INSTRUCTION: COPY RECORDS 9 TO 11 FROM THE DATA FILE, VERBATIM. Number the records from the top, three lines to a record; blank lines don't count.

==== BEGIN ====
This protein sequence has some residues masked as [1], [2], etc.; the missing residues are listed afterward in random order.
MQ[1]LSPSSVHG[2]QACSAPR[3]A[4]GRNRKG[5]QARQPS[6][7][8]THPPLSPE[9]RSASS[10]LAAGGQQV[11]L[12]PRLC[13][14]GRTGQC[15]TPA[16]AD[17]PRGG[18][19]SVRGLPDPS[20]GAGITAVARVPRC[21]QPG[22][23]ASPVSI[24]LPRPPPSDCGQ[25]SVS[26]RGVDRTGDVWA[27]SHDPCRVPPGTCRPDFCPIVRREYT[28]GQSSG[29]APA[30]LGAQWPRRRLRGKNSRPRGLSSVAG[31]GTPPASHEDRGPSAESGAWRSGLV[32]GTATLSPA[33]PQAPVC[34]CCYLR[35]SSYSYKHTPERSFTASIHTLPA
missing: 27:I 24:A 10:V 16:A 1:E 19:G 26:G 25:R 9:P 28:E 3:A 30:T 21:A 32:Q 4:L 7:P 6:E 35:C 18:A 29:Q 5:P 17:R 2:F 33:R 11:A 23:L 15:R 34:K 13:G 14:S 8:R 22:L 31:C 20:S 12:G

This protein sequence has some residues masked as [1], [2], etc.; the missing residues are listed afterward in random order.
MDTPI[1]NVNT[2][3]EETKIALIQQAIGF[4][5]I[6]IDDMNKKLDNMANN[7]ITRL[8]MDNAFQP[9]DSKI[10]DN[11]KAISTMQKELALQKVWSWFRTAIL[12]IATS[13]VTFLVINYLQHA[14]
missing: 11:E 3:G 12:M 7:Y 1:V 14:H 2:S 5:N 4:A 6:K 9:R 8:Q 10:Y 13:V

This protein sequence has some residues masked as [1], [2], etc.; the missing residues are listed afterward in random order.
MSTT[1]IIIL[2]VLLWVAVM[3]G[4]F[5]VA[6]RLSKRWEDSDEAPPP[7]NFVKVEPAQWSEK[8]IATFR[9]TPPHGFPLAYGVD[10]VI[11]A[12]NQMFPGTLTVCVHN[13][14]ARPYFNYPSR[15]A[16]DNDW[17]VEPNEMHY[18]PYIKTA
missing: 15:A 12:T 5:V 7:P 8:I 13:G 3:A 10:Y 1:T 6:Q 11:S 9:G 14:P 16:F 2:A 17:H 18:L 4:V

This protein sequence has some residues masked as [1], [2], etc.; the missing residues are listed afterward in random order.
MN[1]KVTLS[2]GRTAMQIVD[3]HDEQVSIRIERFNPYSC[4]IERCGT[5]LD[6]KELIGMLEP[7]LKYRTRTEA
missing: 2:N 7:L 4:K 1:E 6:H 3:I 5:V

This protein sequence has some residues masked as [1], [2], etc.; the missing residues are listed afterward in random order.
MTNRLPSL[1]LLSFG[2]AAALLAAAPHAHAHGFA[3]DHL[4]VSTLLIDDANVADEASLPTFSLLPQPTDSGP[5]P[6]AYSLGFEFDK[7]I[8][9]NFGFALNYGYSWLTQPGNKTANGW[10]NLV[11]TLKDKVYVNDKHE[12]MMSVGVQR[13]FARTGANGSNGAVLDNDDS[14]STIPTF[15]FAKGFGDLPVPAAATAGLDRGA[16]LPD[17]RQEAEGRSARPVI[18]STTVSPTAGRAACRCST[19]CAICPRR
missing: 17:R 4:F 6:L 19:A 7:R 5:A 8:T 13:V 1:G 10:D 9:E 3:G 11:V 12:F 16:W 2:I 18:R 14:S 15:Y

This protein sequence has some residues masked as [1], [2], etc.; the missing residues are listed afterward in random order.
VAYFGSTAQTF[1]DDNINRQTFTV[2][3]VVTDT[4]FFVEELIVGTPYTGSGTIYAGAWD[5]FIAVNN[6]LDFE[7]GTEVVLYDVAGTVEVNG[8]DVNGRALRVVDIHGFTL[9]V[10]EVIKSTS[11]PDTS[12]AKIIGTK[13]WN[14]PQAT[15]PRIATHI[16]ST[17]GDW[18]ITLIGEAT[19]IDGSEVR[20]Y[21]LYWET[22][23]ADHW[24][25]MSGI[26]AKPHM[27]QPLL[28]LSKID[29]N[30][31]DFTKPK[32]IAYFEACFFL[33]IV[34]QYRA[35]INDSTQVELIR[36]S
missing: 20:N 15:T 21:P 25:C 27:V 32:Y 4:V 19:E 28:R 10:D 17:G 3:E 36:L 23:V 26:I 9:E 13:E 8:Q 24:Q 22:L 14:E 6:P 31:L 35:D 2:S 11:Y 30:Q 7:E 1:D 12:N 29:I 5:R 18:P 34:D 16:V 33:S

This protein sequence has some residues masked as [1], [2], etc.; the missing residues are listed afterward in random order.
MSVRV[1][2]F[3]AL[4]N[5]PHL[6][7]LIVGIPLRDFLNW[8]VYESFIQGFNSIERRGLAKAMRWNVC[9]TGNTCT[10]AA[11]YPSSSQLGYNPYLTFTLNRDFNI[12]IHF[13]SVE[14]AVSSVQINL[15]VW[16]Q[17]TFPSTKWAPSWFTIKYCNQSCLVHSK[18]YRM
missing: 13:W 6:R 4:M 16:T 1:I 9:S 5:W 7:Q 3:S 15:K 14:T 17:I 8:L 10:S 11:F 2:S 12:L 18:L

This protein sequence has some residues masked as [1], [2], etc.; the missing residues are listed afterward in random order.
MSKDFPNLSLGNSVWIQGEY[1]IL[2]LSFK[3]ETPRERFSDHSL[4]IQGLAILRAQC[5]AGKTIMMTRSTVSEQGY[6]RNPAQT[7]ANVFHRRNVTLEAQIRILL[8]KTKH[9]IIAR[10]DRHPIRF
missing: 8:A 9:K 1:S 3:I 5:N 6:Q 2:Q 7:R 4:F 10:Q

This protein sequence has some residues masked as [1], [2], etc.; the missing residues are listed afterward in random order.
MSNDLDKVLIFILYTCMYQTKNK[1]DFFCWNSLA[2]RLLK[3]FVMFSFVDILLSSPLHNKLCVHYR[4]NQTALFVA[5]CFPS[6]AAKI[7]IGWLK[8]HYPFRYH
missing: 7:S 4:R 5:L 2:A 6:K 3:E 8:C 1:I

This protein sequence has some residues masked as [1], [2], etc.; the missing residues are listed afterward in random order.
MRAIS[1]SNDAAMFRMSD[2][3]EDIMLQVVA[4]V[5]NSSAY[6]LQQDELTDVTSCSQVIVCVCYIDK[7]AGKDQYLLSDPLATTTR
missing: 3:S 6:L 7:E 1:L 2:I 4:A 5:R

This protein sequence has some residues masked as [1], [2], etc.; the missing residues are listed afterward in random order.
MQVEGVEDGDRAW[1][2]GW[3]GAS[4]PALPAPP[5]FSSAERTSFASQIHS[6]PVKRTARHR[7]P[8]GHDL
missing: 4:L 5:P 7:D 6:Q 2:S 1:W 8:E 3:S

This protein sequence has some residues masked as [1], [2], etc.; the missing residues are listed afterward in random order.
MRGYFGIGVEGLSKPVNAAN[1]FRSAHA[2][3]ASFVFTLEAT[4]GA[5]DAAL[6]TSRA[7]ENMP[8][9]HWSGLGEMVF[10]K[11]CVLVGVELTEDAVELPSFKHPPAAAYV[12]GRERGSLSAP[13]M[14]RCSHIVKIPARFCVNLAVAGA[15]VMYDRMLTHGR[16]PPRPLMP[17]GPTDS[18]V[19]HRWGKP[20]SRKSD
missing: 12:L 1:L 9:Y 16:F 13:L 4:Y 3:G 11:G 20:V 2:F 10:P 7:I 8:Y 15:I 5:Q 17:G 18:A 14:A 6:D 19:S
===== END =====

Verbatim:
This protein sequence has some residues masked as [1], [2], etc.; the missing residues are listed afterward in random order.
MSNDLDKVLIFILYTCMYQTKNK[1]DFFCWNSLA[2]RLLK[3]FVMFSFVDILLSSPLHNKLCVHYR[4]NQTALFVA[5]CFPS[6]AAKI[7]IGWLK[8]HYPFRYH
missing: 7:S 4:R 5:L 2:A 6:K 3:E 8:C 1:I

This protein sequence has some residues masked as [1], [2], etc.; the missing residues are listed afterward in random order.
MRAIS[1]SNDAAMFRMSD[2][3]EDIMLQVVA[4]V[5]NSSAY[6]LQQDELTDVTSCSQVIVCVCYIDK[7]AGKDQYLLSDPLATTTR
missing: 3:S 6:L 7:E 1:L 2:I 4:A 5:R

This protein sequence has some residues masked as [1], [2], etc.; the missing residues are listed afterward in random order.
MQVEGVEDGDRAW[1][2]GW[3]GAS[4]PALPAPP[5]FSSAERTSFASQIHS[6]PVKRTARHR[7]P[8]GHDL
missing: 4:L 5:P 7:D 6:Q 2:S 1:W 8:E 3:S